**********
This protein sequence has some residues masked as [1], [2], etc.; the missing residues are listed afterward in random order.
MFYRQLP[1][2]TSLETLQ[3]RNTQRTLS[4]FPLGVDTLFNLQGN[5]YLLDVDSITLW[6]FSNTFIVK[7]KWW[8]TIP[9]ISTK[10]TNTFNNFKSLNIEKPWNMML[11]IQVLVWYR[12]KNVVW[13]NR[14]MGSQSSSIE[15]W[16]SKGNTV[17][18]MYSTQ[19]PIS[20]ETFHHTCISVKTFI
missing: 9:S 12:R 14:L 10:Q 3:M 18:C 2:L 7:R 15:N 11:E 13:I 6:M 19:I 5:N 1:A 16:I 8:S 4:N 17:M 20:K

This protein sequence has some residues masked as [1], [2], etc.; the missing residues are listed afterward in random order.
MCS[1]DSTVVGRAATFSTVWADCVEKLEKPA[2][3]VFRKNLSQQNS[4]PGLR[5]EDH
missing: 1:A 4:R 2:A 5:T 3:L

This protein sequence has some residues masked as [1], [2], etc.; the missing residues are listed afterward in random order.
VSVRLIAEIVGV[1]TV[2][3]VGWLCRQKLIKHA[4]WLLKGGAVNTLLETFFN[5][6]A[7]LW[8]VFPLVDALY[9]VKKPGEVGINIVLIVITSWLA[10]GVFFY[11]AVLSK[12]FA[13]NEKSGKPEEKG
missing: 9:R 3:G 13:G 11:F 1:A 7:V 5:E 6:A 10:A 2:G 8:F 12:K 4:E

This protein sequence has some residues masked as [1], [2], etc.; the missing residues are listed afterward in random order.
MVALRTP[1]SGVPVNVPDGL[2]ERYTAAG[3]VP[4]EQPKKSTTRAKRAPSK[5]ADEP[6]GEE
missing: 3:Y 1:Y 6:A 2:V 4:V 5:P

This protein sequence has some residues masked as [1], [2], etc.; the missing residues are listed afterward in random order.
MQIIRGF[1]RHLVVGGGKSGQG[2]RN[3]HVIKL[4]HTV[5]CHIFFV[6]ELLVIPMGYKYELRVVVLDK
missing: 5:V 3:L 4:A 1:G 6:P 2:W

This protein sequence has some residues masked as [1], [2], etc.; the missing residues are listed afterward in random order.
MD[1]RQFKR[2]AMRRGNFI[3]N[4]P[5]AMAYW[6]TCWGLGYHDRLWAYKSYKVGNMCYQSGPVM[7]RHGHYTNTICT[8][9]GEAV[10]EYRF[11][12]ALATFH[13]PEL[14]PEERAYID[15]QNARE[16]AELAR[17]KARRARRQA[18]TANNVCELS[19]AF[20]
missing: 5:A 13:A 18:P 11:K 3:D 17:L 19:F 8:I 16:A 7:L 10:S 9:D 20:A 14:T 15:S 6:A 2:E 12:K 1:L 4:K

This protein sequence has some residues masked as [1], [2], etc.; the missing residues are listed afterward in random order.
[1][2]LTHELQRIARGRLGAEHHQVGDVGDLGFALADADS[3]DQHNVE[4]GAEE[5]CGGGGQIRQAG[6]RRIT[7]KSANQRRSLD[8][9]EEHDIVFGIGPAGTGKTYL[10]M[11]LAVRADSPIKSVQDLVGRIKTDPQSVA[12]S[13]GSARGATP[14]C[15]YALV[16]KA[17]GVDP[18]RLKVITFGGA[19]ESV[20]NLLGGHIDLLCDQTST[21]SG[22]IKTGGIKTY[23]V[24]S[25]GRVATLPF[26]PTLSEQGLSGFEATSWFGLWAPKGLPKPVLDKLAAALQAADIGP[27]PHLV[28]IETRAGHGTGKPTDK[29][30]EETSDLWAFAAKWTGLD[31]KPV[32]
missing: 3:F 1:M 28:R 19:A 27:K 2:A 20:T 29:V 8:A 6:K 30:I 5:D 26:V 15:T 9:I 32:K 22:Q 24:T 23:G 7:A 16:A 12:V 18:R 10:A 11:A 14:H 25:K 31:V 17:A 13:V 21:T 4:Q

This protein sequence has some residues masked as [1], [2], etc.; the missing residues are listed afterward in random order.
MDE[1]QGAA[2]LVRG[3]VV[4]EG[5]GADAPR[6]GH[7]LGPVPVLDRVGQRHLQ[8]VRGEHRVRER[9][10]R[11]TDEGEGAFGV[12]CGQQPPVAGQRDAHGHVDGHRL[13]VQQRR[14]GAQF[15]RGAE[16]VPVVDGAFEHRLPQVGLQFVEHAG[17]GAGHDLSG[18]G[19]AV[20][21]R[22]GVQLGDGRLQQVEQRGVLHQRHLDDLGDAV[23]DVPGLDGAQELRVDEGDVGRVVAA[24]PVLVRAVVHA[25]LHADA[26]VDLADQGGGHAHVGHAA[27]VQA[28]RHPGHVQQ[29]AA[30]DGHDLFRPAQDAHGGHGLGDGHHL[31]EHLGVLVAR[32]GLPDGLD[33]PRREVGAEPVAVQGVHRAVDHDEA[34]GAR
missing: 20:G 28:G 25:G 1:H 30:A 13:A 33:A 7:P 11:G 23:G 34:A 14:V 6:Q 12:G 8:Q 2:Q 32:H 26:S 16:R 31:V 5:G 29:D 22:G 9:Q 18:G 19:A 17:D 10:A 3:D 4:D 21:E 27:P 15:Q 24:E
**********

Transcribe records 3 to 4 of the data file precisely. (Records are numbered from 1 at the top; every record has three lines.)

This protein sequence has some residues masked as [1], [2], etc.; the missing residues are listed afterward in random order.
VSVRLIAEIVGV[1]TV[2][3]VGWLCRQKLIKHA[4]WLLKGGAVNTLLETFFN[5][6]A[7]LW[8]VFPLVDALY[9]VKKPGEVGINIVLIVITSWLA[10]GVFFY[11]AVLSK[12]FA[13]NEKSGKPEEKG
missing: 9:R 3:G 13:G 11:F 1:A 7:V 5:E 6:A 10:A 2:G 8:F 12:K 4:E

This protein sequence has some residues masked as [1], [2], etc.; the missing residues are listed afterward in random order.
MVALRTP[1]SGVPVNVPDGL[2]ERYTAAG[3]VP[4]EQPKKSTTRAKRAPSK[5]ADEP[6]GEE
missing: 3:Y 1:Y 6:A 2:V 4:V 5:P